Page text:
40

Judge Tjoflat's opinion correctly traces the somewhat convoluted history of 42 U.S.C. Sec. 1437d(c)(4)(A). In 1974, the Housing Act of 1937 was amended to include a provision requiring public housing authorities to consider "economic mix" in the selection of tenants. Housing and Community Development Act of 1974, Pub.L. No. 93-383, Title II, Sec. 201(a), 88 Stat. 660. In 1979, Congress further amended this section to include the requirement that public housing authorities have tenant selection criteria which include preferences for families which occupy substandard housing or which have been involuntarily displaced. Housing & Community Development Amendments of 1979, Pub.L. No. 96-153, Title II, Sec. 206(a), 93 Stat. 1108. The third preference for families which are paying more than 50% of their income for rent was added in 1983. Domestic Housing & International Recovery and Financial Stability Act, Pub.L. No. 98-181, Title II, Sec. 203(a), 97 Stat. 1153, 1178 (1983).

41

In 1981, the Senate proposed another amendment to the Housing Act--to eliminate the "economic mix" requirement altogether. S.Rep. No. 139, 97th Cong., 1st Sess. 235, 255 reprinted in 1981 U.S.Code Cong. & Ad.News 396, 531, 551. The Senate observed that "[t]his economic mix policy has the ill effect of giving moderate income families priority for housing subsidies while truly poor families remain on waiting lists." 1981 U.S.Code Cong. & Ad.News at 530. In this same Report, the Senate repeatedly emphasized its commitment to providing public housing to the neediest of families:

42

The Committee's other principal purpose in adopting Title II of the bill is to focus limited housing assistance funds on those who need the taxpayer's help the most.... Because funds are limited, each moderate-income family that gets into the programs effectively reduces the odds that a truly poor family can be decently housed.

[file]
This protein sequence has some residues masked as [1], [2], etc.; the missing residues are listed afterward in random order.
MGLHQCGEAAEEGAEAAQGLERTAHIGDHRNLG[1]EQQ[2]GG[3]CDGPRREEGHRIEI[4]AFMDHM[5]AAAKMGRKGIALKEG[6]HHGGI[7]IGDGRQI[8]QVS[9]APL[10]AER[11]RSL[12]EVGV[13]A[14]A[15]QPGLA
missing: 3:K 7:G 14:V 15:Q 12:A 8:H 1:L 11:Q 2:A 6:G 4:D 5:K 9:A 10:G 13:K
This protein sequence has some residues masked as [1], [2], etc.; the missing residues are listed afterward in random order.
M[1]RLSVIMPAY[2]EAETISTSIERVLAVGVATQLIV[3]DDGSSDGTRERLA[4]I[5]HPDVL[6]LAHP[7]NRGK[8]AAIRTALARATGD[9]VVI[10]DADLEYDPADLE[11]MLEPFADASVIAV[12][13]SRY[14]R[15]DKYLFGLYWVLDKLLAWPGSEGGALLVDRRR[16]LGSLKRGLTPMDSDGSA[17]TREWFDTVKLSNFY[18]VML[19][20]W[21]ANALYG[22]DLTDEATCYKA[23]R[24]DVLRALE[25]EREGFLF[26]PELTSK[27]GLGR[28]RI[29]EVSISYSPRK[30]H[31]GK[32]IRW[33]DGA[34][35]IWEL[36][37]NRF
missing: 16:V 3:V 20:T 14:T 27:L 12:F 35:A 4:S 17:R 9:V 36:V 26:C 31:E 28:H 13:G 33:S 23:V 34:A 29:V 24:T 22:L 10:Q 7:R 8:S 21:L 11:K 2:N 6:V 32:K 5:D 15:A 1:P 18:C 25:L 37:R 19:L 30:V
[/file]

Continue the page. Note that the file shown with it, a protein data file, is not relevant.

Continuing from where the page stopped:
43

The Committee believes it is a fairer and more compassionate policy to limit eligibility to the more needy.... [T]he Committee rejects the argument that for cost reasons moderate-income people should get housing while the poor wait in line.... The government's purpose in lower-income housing programs ... should be to help those who most need assistance.

44

The Committee also believes that local public housing agencies ... should not be required to pursue a policy of obtaining tenants with a mix of different income levels. The managers of these programs should be free to house the neediest households first.

45

Id. at 525-26. Also proposed by the Senate Report and adopted in conference were provisions to reduce income eligibility for applicants for public housing and to reduce the percentage of units available for families other than very-low income.

46

The Conference Report did not adopt the Senate's amendment regarding the abolition of the economic mix criteria. However, the Conference Report did not reject the Senate proposal out of hand; rather, it acknowledged a concern about the way in which the "economic mix" criteria was being applied:

47

The conferees are also concerned that in carrying out the policy of creating a mix of families having a broad range of lower incomes in assisted housing that families whose incomes are between 50 and 80 percent of median not be given a priority for occupancy by virtue of their income. In addition, the conferees do not intend that a community should be required to achieve the same distribution of incomes between lower income families living in assisted housing and lower income families living in the community at large. Such a rigid formula can inhibit a community from fulfilling the basic purpose of the assisted housing programs without delay--to aid lower income families in obtaining a decent place to live.

48

H.R.Conf.Rep. No. 208, 97th Cong., 1st Sess. 695, reprinted in 1981 U.S.Code Cong. & Ad.News 1010, 1054. Thus, I take the legislative history behind the 1981 Amendment to mean that the "economic mix" factor, while still a criteria to be considered, cannot take priority over families who have a statutory preference. The Conference Report expressly said that higher-income applicants should not have a priority. Yet this is precisely how the Montgomery Housing Authority is admittedly choosing tenants.

49